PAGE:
Temescal Amity Works: Telling a Community’s Story
By Romney Steele
Fruit trees, berry bushes, and gardens abound in North Oakland’s Temescal neighborhood. Originally planned as an orchard suburb in the 1920’s, and once a major center for Italian immigrant life, the neighborhood has an abundance of older fruit trees that continue to produce. In some cases the trees are still tended by descendents of the original families. Yet with busy homeowners unable to manage a harvest and a decline in urban community farming, many of these trees go unpicked leaving a large surplus of fruit to fall to the ground.
Enter Susanne Cockrell and Ted Purves, both artists and teachers who moved into the neighborhood in the late 1990s. Interested in the economics of place, they set out to meet their neighbors by sharing fruit from their own tree and by making jam to give away. “We are interested in how a community works,” said Cockrell and Purves, “thinking about food surplus and how a community deals with it.” As a response, they created Temescal Amity Works in collaboration with the Temescal Merchants Association. What began as neighborliness, turned into social investigation of space and an opportunity to tell a story. Whether it is about the harvest, making jam, or recording family history, the project becomes a “a huge process of storytelling.”
Temescal Amity Works describes itself as a community art project that “facilitates and documents the exchange of backyard produce”. Known as The Big Backyard, this crop-sharing project seeks to redistribute surplus fruit and vegetables from neighborhood backyards, and to document that exchange. Money is not part of it—the activity is a means for interaction and discovery.
Amity Works even offers to harvest neighbors’ fruit for them, arriving on foot with a small team of pickers and the Amity Works harvesting pushcart. This far-out wide bottom contraption is narrow in the front with big bicycle wheels on the back end. It resembles a go-cart, albeit one enhanced with a sunny roof made from fanciful oilcloth, a holding slot for a ladder, and enough space to carry several bushels of produce. The cart not only is the vehicle by which produce is collected and redistributed, but is a noted “visible and public” piece of art, as Cockrell and Purves describe it.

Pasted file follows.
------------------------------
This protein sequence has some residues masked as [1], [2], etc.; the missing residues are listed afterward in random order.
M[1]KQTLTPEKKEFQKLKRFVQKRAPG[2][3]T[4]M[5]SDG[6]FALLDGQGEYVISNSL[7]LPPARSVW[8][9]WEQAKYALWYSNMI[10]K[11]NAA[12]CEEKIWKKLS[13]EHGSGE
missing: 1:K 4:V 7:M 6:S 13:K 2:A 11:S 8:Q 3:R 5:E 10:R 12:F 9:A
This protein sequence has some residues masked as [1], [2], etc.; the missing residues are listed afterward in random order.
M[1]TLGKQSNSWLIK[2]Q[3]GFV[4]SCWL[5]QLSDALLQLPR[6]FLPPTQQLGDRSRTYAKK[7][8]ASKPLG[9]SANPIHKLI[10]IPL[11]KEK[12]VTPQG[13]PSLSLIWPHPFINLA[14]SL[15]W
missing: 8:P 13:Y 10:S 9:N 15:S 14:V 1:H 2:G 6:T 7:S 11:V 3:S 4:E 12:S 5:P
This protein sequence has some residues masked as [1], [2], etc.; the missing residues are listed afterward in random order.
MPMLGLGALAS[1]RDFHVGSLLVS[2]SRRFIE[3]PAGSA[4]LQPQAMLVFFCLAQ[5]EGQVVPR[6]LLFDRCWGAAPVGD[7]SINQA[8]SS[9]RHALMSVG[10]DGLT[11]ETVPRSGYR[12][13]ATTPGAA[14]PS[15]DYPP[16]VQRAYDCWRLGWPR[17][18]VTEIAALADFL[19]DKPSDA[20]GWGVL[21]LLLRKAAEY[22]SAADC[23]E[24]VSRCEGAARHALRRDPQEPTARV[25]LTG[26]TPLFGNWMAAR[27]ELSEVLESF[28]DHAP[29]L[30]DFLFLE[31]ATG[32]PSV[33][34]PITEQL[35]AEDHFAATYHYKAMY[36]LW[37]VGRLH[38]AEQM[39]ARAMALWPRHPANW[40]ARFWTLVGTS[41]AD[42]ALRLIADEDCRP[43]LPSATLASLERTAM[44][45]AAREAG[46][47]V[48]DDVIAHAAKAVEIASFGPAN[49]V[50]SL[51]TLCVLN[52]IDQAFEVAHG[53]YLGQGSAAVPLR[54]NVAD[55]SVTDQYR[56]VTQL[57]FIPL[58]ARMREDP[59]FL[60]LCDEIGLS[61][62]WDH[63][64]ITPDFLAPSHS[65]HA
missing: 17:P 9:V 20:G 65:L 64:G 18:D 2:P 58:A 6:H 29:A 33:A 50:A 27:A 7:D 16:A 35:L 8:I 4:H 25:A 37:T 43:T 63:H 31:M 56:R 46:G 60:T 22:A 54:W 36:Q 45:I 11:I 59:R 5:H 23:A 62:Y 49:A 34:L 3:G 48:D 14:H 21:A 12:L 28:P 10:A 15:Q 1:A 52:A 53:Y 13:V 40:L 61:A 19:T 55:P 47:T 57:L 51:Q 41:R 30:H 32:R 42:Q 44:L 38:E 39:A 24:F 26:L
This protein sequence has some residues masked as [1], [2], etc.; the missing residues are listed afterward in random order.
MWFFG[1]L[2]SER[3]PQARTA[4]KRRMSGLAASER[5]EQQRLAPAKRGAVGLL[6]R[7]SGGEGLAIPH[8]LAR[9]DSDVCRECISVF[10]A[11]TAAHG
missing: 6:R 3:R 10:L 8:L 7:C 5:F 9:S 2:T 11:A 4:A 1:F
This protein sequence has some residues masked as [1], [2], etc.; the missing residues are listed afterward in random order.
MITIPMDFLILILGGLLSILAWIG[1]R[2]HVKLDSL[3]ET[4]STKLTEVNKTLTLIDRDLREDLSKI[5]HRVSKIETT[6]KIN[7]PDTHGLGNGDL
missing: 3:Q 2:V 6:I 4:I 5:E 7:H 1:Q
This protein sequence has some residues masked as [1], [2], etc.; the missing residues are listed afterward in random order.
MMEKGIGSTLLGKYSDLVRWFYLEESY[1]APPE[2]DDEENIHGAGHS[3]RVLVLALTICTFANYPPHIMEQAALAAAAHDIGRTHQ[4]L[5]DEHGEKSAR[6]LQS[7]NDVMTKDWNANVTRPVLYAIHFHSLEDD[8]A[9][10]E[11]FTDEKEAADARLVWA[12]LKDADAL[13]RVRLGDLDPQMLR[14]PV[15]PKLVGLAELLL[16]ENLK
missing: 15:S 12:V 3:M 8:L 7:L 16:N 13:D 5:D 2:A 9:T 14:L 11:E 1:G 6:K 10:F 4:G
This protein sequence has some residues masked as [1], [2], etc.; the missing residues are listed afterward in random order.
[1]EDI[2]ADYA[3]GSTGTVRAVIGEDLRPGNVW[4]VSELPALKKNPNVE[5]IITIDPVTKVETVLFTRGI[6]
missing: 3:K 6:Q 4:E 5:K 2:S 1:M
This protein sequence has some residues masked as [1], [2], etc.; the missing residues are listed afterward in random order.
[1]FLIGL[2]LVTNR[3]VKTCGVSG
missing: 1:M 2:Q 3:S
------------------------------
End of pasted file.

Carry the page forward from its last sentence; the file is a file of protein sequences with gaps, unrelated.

In a society where most people shop for their food, rather than grow it themselves, there is often a disconnect between what is growing in the front yard and the fact that it can actually be used in the kitchen (or eaten on the spot). We all know of trees in our neighborhoods that are laden with fruit that falls to the ground because it isn’t getting picked. Paying attention to the dynamics between store-bought fruit and surplus on the tree became a practice of “what’s here, what are they, and what do we do with them,” says Cockrell, an articulate and thoughtful curator of The Big Backyard. Making jam, swapping recipes, and sharing in the harvest—this all “becomes a mechanism of how to meet people,” she says, emphasizing that so much of this project is about participation and giving back to the community.